Pope Francis’ Image Positive in Much of World
Pope Francis, leader of the world’s nearly 1.1 billion Catholics, enjoys broad support across much of the world: a median of 60% across 43 nations have a favorable view of him. Only 11% see the pope unfavorably, and 28% give no rating.
Event Transcript: Religion in Latin America
Religion in Latin America
Nearly 40% of the world’s Catholics live in Latin America, but many people in the region have converted from Catholicism to Protestantism, while some have left organized religion altogether.
Religion and Electronic Media
One-in-five Americans report sharing their religious faith on social networks like Facebook and Twitter in an average week, about the same percentage that tune in to religious talk radio, watch religious TV programs or listen to Christian rock music.
How the Faithful Voted: 2014 Preliminary Analysis
Exit poll data from the 2014 midterm elections finds the GOP made inroads among some religious constituencies that traditionally have not been as supportive of Republican candidates.
Public Sees Religion’s Influence Waning
Nearly three-quarters of Americans now think religion is losing influence in American life, and most who say this also see it as a bad thing. Perhaps as a consequence, a growing share of the public wants religion to play a role in U.S. politics.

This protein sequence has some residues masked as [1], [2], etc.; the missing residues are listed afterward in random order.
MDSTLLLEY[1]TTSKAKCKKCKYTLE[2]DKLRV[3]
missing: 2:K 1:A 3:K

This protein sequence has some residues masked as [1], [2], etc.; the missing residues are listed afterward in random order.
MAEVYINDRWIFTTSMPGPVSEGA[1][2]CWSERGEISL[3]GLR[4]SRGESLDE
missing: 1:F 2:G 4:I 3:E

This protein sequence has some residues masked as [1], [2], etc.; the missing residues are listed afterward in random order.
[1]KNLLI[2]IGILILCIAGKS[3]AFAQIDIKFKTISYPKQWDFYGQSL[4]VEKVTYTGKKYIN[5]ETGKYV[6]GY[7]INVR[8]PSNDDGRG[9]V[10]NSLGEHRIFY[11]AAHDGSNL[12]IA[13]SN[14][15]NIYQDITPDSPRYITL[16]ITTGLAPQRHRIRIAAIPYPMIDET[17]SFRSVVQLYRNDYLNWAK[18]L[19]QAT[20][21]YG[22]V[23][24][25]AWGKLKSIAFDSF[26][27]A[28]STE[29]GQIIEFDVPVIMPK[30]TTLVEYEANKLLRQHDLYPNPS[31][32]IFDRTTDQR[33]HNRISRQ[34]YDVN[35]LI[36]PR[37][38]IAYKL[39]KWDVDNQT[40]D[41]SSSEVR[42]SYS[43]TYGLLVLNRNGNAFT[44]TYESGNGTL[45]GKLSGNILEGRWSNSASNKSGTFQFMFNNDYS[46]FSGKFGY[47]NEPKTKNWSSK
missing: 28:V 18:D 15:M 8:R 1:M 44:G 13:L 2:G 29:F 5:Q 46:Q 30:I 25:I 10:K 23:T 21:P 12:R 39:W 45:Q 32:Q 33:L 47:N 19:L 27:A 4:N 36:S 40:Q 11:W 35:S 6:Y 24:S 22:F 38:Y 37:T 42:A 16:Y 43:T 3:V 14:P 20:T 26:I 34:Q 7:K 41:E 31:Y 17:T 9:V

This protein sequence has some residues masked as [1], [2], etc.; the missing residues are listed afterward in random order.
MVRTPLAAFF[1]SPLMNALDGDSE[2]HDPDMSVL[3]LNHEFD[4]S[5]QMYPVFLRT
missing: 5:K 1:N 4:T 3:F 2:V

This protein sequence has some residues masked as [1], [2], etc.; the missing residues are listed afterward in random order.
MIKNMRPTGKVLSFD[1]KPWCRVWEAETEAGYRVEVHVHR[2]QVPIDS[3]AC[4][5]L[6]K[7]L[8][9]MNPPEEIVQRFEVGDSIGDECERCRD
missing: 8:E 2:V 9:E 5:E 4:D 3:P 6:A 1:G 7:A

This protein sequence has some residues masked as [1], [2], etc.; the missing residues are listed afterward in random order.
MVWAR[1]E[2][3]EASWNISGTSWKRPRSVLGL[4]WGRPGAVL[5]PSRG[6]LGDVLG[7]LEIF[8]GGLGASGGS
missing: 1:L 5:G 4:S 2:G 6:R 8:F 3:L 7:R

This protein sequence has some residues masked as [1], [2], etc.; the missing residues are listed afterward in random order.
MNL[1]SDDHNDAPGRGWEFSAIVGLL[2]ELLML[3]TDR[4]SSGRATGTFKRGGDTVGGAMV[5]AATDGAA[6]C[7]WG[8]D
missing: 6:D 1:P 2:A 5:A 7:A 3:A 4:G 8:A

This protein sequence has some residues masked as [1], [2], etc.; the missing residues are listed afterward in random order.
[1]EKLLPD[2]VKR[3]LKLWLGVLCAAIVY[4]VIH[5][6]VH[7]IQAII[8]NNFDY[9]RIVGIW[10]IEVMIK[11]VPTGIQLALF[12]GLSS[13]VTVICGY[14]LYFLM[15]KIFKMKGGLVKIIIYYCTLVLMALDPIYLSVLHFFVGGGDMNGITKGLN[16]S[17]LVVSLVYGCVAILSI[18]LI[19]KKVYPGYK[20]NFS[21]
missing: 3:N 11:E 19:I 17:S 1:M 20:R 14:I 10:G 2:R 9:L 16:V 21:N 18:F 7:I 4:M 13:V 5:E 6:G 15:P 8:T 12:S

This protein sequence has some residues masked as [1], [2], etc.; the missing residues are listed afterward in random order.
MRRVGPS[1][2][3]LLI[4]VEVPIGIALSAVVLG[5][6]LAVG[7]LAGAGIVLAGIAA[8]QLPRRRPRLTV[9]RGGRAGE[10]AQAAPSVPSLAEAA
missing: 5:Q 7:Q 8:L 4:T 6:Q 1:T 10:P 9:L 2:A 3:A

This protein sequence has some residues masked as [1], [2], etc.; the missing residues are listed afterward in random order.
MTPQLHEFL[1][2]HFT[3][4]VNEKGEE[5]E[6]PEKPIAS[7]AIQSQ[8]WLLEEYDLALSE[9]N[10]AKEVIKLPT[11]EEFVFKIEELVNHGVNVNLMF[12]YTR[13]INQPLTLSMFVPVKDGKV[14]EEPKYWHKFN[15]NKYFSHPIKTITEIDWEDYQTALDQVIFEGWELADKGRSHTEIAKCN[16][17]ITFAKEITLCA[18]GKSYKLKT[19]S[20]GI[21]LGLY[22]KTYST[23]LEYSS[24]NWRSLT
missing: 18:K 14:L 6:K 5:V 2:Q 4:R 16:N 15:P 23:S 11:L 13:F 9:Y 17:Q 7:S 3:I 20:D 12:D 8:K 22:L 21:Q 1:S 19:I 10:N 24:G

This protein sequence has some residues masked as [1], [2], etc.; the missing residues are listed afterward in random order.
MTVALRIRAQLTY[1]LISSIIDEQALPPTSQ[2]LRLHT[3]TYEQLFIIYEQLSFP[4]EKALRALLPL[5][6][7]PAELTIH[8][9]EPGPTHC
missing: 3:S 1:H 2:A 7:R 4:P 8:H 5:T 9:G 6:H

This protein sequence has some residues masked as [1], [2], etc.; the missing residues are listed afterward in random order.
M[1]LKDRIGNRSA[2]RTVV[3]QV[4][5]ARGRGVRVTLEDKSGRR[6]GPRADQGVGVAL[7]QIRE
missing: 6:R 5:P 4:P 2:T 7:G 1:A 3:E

Who Are the Iraqi Kurds?
Kurds are playing a major role in the current conflict in Iraq, and are often mentioned alongside Iraq’s Sunni and Shia Muslim populations. But Kurds are an ethnic group, not a distinct religious sect within Islam; nearly all Iraqi Kurds consider themselves Sunni Muslims.
6 Facts About South Korea’s Growing Christian Population
Pope Francis traveled to South Korea in August for Asian Youth Day, making his third international trip as pontiff. He visited a country that has experienced considerable religious change in recent decades. Here are six facts about Christianity in South Korea.
How Americans Feel About Religious Groups
When asked to rate religious groups on a “feeling thermometer” ranging from 0 to 100, Americans rate Jews, Catholics and evangelical Christians warmly and atheists and Muslims more coldly.
Iraq’s Unique Place in the Sunni-Shia Divide
An ongoing and intensifying conflict has fallen along sectarian lines in Iraq, one of only a handful of countries that has more Shia Muslims than Sunnis. A Fact Tank post analyzes the divide between the two sects.